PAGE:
This was helpful, thanks. I had a fellow eichler owner come over. We walked to the hall closet, looked at the manifold. He is a civil engineer by trade, builds commercial buildings for a living and is a pretty handy guy to boot. We looked at the manifold, it also had the greenish patina on the manifold which he also indicated was a sign it was copper ... he scratched a little off w/ a knife and said, "this is copper." He also said that would indicate that all the pipes in the slap would be copper as well (for the same reasons you mentioned). That said, it looked like the big pipe, which is the intake valve from the boiler into the manifold, was galvanized steel - and had been repaired. That pipe, of course, is above ground - so if that blows up, I can deal with it.

Considering the radiant heat pipes in the slab haven't blown up in 50yrs and the manifold was copper, coupled with the posts here, I think I will replace the boiler and be comfortable that there is a reasonably high probability the pipes in the slab will last for the next decade.

cpw
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Joined: May 19 2003

Tod,

Did you go with the combined boiler and hot water tank when you installed the Munchkin? I'm considering installing the Munchkin for the same reason you did, reduced carbon foot print as well as likely ever-increasing fossil fuel prices until we go almost all-electric as a country. Most of my use of gas is in providing hot water, so I want to focus on that as well as the radiant heating system.

Chuck

Chuck (West San Jose)

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Joined: May 28 2005

We replaced our vintage 1959 boiler a couple of years ago. It had not quite failed, but was on its last legs and not very efficient. While replacing, our contractor noted that the pipe entering the slab had been accidentally crimped to half the diameter, likely when the house was built. So likely it had never received full flow efficiency even when new.

We have saved at least 20% on our winter gas bills since. As an additional benefit, our heat is now responsive to thermostat changes. We thought previous two-hour lag was inherent to radiant. Turns out, not!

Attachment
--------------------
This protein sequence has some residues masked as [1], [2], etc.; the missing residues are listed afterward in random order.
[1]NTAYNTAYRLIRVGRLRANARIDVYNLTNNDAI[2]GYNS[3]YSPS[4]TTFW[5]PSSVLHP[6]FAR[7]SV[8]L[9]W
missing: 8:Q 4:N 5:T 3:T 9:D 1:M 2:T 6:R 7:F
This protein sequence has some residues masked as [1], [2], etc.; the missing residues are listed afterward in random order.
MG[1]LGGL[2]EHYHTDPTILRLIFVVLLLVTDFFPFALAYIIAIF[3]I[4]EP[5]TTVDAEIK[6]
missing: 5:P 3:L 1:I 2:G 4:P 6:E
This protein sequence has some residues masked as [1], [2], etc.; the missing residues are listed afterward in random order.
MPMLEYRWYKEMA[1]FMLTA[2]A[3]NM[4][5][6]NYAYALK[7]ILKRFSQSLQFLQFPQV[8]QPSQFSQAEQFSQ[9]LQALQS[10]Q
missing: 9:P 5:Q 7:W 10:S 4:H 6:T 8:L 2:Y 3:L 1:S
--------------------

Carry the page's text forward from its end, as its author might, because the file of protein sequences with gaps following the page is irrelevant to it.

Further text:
BTW, we went with the Triangle Tube model. No problems so far.

Tod
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Joined: Mar 21 2003

cpw wrote:
Tod,

Did you go with the combined boiler and hot water tank when you installed the Munchkin? I'm considering installing the Munchkin for the same reason you did, reduced carbon foot print as well as likely ever-increasing fossil fuel prices until we go almost all-electric as a country. Most of my use of gas is in providing hot water, so I want to focus on that as well as the radiant heating system.

Chuck

Sorry I missed your query...

We installed a SuperStor "Solar Contender" "indirect" hot water heater. Basically a tank with two heat exchanger pipes in it. On initial install a couple of years ago we hooked both heat exchanger loops to the Munchkin boiler for the domestic hot water. I was disappointed that our summer gas usage did not go down. To me that indicated that the indirect heat system for domestic hot water was no more efficient than the old conventional gas fired hot water heater it replaced.

Last summer we re-plumbed the hot water heater to the way it was intended to use a new solar hot water collection system: One exchanger coil for solar and the other exchanger for the boiler to supplement when solar is insufficient. That dropped the summer gas use to basically zero (our gas clothes dryer is apparently pretty efficient). And so far this winter it looks like the gas use for hot water is down a bit. Hard to exactly say as the day to day cloud cover makes a big difference on the hot water and daily temperature variations affect the usage for space heating.

Side note: We decided on doing solar water before solar electric as the cost per pound of CO2 reduction seemed better. The solar system was installed by a fellow who has done lots of maintenance on older systems but never designed one from scratch. And there are some sizing/design problems that I'll need to rectify this spring. Seems like there are lots of solar electric installers with track records and successful installs but finding a local solar water installer with experience is a bit harder at the moment.

Doing it over, I'd seriously consider using a tankless hot water heater for the domestic and simply feed it from a storage tank that was heated by the solar system. The Munchkin boiler has a pretty high efficiency rating but when heating domestic water the boiler output temperature needs to be pretty high so you don't get the full benefit of the condensing boiler's design. And then you lose a lot of heat in all that coper piping that connects the boiler to the storage tank. Even with those pipe as insulated as possible, there is significant heat loss. I think a tankless water heater with a reasonably good efficiency rating would side step those issues.